(a) General rule.–If an obligee prevails in a proceeding to establish paternity or to obtain a support order, the court may assess against the obligor filing fees, reasonable attorney fees and necessary travel and other reasonable costs and expenses incurred by the obligee and the obligee’s witnesses. Attorney fees may be taxed as costs and shall be ordered to be paid directly to the attorney, who may enforce the order in the attorney’s own name. Payment of support owed to the obligee shall have priority over fees, costs and expenses.
(a.1) Annual fee.–The Commonwealth shall impose a fee of $25 in each case in which an individual has never received assistance under Title IV-A of the Social Security Act (49 Stat. 620, 42 U.S.C. § 301 et seq.) and for whom the Commonwealth has collected at least $500 of support in a Federal fiscal year. The Commonwealth shall pay the $25 fee for those cases in which the annual collection is between $500 and $1,999.99. The $25 fee shall be collected from the custodial parent in cases where annual collections equal $2,000 or more.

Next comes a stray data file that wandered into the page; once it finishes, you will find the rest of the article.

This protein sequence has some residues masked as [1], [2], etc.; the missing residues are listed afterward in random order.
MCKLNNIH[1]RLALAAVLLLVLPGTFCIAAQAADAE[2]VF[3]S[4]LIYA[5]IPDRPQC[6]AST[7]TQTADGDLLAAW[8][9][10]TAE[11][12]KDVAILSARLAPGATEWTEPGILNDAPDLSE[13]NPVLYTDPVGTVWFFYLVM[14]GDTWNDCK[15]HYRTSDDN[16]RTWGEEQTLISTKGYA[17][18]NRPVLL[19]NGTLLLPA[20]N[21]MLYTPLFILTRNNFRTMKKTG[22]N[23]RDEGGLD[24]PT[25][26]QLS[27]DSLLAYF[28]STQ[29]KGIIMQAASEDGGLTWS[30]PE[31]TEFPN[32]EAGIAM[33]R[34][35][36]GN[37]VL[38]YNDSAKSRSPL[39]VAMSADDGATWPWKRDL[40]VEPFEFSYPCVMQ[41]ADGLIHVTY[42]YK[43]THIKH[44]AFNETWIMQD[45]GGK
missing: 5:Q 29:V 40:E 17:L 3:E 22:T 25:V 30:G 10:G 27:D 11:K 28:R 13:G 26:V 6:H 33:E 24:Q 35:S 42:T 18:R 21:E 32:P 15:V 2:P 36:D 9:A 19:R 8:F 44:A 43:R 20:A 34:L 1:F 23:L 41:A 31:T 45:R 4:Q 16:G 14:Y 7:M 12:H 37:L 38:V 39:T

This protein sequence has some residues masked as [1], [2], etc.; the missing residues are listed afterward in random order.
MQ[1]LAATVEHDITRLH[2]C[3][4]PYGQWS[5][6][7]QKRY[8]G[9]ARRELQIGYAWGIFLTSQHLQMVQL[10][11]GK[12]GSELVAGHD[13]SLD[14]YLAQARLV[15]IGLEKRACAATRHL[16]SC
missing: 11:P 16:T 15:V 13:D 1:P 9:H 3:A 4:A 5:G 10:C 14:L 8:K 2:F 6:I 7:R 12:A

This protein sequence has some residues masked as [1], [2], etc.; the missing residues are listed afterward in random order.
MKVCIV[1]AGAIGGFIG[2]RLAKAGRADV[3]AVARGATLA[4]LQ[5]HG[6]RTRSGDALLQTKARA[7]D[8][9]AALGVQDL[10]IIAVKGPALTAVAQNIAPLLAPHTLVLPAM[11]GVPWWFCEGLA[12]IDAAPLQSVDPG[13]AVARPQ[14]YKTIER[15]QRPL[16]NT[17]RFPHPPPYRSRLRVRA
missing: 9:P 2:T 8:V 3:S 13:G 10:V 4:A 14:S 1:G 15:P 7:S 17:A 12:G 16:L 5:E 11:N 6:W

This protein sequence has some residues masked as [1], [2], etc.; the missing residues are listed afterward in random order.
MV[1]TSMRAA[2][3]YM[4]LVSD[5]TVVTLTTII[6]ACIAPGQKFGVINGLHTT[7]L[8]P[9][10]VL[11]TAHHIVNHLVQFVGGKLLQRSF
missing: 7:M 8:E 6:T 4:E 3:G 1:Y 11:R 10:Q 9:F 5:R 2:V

(b) Lack of good cause for failure to pay on time.–If the court determines that the person subject to a child support order did not have good cause for failing to make child support payments on time, it may further assess costs and reasonable attorney fees incurred by the party seeking to enforce the order.
(Dec. 16, 1997, P.L.549, No.58, eff. Jan. 1, 1998; May 13, 2008, P.L.144, No.16, eff. imd.)
2008 Amendment. Act 16 added subsec. (a.1), retroactive to March 31, 2008.
1997 Amendment. Act 58 of 1997 was suspended by Pennsylvania Rule of Civil Procedure No. 1910.50(3), as amended May 31, 2000, insofar as it is inconsistent with Rule No.1910.20 relating to the availability of remedies for collection of past due and overdue support.